Cancer unit set to close affecting Hartlepool and east Durham patients

North Tees Hospital. D19284
North Tees Hospital. D19284

CANCER patients face fresh upheaval to get treatment after under-fire health chiefs admitted a vital unit is set to close.

The haematology unit at the University Hospital of North Tees, in Stockton – which is part of the overall chemotherapy centre at the Stockton hospital which cares for hundreds of cancer patients from Hartlepool and East Durham – is being axed as bosses at the North Tees and Hartlepool NHS Foundation Trust are struggling to recruit new consultants.

The unit has eight beds, and treats patients with both malignant and non-malignant diseases of the blood including cancer and leukaemia.

The closure will have no impact on the existing chemotherapy/haematology day unit at Hartlepool’s hospital.

Any town-based patients who have needed the specialist treatment have previously been transferred to Stockton.

The patients - and their families or visitors - now face an even longer trek with the unit in Stockton likely to be phased out by November.

The Trust’s management is now in talks with Sunderland Royal Hospital and the James Cook University Hospital, in Middlesbrough, to see if they can take patients who would previously have been treated at North Tees.

The news is the latest blow to hit the Trust in recent months, and comes just a week after plans were revealed to close two nurseries at the hospitals in Hartlepool and Stockton with the loss of 54 jobs.

Dr David Emerton, medical director of North Tees and Hartlepool NHS Foundation Trust, said: “Most of our haematology patients are treated as outpatients and as day patients.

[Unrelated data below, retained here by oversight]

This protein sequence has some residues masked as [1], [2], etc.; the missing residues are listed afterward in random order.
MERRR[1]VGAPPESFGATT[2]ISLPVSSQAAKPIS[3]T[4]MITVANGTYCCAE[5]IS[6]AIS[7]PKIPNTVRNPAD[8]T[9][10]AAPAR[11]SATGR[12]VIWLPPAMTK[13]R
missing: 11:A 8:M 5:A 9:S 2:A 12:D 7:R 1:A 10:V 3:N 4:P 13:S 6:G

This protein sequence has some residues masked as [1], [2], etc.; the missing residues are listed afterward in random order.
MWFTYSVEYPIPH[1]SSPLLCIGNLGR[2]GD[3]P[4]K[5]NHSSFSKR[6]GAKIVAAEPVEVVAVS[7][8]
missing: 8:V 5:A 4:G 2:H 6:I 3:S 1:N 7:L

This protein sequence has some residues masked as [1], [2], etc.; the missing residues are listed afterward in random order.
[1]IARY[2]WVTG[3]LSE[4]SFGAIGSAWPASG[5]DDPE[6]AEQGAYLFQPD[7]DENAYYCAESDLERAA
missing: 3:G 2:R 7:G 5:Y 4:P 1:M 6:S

“These services on both sites are unaffected.

“However in the past few years we have been unable to recruit the number of consultants we need to meet the complex needs of patients requiring care as an inpatient at the unit at the University Hospital of North Tees.

“In the future different arrangements will be needed for the small number of patients with the most serious haematological conditions who need to be admitted as an inpatient to a specialist haematology unit.

“Patients currently in our unit will continue to be looked after there, but we are in discussions with the hospitals north and south of us to ensure that any new patients can be admitted to hospitals near to their home.”

Save Our Hospital campaigner Keith Fisher described the move as “another step in the wrong direction” but added that he wasn’t surprised the Trust was struggling to recruit new staff.

He said: “When businesses are insecure, they will always struggle to recruit.

“And both of our hospitals are insecure. There is a shadow over both of them because of the Wynyard situation.

“The sooner they scrap that plan and come up with something to reinvigorate health provision in our area, the better.

“But until they have the bottle to do that, then I’d imagine they will always struggle to recruit.

“And while all this goes on, once again we are left with a situation where you and I, as members of the public and patients, are suffering.

“Not for the first time, it’s another step in the wrong direction.”